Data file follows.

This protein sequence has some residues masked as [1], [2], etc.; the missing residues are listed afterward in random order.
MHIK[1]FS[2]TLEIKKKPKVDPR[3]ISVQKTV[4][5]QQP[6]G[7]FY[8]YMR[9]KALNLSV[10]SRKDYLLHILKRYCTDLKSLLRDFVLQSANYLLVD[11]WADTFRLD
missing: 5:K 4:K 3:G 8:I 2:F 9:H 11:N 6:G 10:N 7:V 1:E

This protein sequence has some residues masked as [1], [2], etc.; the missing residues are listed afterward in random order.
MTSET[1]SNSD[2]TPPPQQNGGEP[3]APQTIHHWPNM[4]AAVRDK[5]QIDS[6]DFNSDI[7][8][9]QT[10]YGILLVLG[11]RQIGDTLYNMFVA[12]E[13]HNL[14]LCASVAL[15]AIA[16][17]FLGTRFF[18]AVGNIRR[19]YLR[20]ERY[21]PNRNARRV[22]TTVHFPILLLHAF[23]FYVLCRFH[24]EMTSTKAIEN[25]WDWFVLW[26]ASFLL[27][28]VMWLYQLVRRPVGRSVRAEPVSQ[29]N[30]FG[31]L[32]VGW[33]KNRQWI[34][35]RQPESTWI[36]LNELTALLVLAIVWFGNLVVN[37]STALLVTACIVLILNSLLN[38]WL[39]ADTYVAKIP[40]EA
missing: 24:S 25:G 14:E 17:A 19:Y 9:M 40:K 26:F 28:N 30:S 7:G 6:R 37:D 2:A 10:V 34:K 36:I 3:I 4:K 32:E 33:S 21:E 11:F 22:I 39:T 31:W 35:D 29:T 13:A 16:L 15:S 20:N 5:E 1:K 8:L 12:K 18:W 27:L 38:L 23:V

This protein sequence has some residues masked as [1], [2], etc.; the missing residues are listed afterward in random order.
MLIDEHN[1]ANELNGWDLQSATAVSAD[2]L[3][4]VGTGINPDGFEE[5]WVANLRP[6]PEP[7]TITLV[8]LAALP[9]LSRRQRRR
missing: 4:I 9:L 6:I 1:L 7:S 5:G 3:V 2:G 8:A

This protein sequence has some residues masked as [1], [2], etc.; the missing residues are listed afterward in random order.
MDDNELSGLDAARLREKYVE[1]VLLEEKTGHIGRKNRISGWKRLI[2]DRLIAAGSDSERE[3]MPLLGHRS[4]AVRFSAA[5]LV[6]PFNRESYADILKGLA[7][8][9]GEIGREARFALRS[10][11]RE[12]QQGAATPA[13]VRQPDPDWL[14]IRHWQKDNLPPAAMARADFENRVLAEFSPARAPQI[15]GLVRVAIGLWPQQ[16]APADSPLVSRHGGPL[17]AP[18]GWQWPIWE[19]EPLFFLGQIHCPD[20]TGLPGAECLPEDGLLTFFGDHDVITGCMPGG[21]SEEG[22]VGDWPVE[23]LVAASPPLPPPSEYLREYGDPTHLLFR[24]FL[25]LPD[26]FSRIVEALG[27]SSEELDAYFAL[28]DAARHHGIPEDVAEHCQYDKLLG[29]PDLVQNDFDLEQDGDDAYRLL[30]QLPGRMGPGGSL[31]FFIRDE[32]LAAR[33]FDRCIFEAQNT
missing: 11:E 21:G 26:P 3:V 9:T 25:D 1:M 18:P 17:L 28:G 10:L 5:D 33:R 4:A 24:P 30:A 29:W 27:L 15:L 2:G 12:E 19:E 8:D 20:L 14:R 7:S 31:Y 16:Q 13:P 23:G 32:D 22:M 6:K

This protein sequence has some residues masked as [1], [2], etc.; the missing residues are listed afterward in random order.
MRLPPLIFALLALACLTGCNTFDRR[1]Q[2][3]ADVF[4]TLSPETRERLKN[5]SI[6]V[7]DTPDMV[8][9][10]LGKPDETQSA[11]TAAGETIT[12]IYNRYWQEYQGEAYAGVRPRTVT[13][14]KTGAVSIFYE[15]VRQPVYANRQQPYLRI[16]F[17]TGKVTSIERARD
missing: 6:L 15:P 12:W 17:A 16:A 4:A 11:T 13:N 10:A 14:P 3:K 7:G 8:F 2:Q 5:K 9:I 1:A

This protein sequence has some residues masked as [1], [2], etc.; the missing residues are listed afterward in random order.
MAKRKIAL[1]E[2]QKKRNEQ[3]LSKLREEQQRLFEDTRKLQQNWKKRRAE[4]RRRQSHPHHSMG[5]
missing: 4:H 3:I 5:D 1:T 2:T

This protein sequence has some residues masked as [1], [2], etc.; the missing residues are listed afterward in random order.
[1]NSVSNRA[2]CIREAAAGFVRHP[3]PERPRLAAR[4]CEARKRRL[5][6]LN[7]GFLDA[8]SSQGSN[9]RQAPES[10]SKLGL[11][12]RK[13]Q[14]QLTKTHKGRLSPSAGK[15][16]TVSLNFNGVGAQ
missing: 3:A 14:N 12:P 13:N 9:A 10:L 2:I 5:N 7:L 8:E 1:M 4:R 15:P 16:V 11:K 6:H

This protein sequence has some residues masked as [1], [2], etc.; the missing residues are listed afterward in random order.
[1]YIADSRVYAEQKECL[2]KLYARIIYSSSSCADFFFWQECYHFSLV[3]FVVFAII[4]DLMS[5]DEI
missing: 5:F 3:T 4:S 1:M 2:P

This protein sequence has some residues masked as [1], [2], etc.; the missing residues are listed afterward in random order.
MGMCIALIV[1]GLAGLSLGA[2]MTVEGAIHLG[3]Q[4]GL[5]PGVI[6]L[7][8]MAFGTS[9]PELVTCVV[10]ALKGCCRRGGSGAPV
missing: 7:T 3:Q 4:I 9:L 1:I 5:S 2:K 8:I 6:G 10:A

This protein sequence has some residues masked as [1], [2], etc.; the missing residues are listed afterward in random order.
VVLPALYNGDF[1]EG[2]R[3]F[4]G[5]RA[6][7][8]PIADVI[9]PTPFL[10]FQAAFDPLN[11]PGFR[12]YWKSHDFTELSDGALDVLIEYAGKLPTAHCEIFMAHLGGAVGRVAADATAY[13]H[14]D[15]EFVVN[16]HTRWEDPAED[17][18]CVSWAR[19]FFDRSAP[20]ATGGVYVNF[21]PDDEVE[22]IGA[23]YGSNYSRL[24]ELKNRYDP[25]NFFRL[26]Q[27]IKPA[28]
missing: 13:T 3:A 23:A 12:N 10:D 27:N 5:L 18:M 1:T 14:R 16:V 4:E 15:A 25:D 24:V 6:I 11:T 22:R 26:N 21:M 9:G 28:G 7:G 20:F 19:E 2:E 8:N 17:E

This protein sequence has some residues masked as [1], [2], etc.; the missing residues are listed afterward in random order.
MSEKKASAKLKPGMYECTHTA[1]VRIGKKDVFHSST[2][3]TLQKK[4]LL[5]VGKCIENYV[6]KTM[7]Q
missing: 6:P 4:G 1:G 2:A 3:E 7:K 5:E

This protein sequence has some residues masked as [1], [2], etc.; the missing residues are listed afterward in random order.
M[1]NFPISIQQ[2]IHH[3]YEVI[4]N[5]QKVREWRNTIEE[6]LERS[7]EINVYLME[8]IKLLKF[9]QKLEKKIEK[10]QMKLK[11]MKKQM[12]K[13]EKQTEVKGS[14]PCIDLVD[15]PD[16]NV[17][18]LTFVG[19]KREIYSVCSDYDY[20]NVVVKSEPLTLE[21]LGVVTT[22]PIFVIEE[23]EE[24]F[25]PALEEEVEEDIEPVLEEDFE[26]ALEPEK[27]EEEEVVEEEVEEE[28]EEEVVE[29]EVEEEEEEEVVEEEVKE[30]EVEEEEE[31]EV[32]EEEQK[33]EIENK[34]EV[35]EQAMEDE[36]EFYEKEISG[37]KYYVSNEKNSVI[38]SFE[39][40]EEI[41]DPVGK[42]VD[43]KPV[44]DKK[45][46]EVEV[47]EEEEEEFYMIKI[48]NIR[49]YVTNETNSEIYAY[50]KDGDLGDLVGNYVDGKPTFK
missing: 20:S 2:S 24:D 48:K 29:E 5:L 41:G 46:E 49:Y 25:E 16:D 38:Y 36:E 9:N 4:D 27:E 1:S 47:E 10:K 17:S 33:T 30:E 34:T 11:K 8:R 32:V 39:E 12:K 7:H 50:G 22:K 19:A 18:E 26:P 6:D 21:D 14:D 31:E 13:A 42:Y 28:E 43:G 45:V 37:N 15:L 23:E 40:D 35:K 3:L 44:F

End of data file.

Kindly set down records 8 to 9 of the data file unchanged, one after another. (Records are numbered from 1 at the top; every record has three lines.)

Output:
This protein sequence has some residues masked as [1], [2], etc.; the missing residues are listed afterward in random order.
[1]YIADSRVYAEQKECL[2]KLYARIIYSSSSCADFFFWQECYHFSLV[3]FVVFAII[4]DLMS[5]DEI
missing: 5:F 3:T 4:S 1:M 2:P

This protein sequence has some residues masked as [1], [2], etc.; the missing residues are listed afterward in random order.
MGMCIALIV[1]GLAGLSLGA[2]MTVEGAIHLG[3]Q[4]GL[5]PGVI[6]L[7][8]MAFGTS[9]PELVTCVV[10]ALKGCCRRGGSGAPV
missing: 7:T 3:Q 4:I 9:L 1:I 5:S 2:K 8:I 6:G 10:A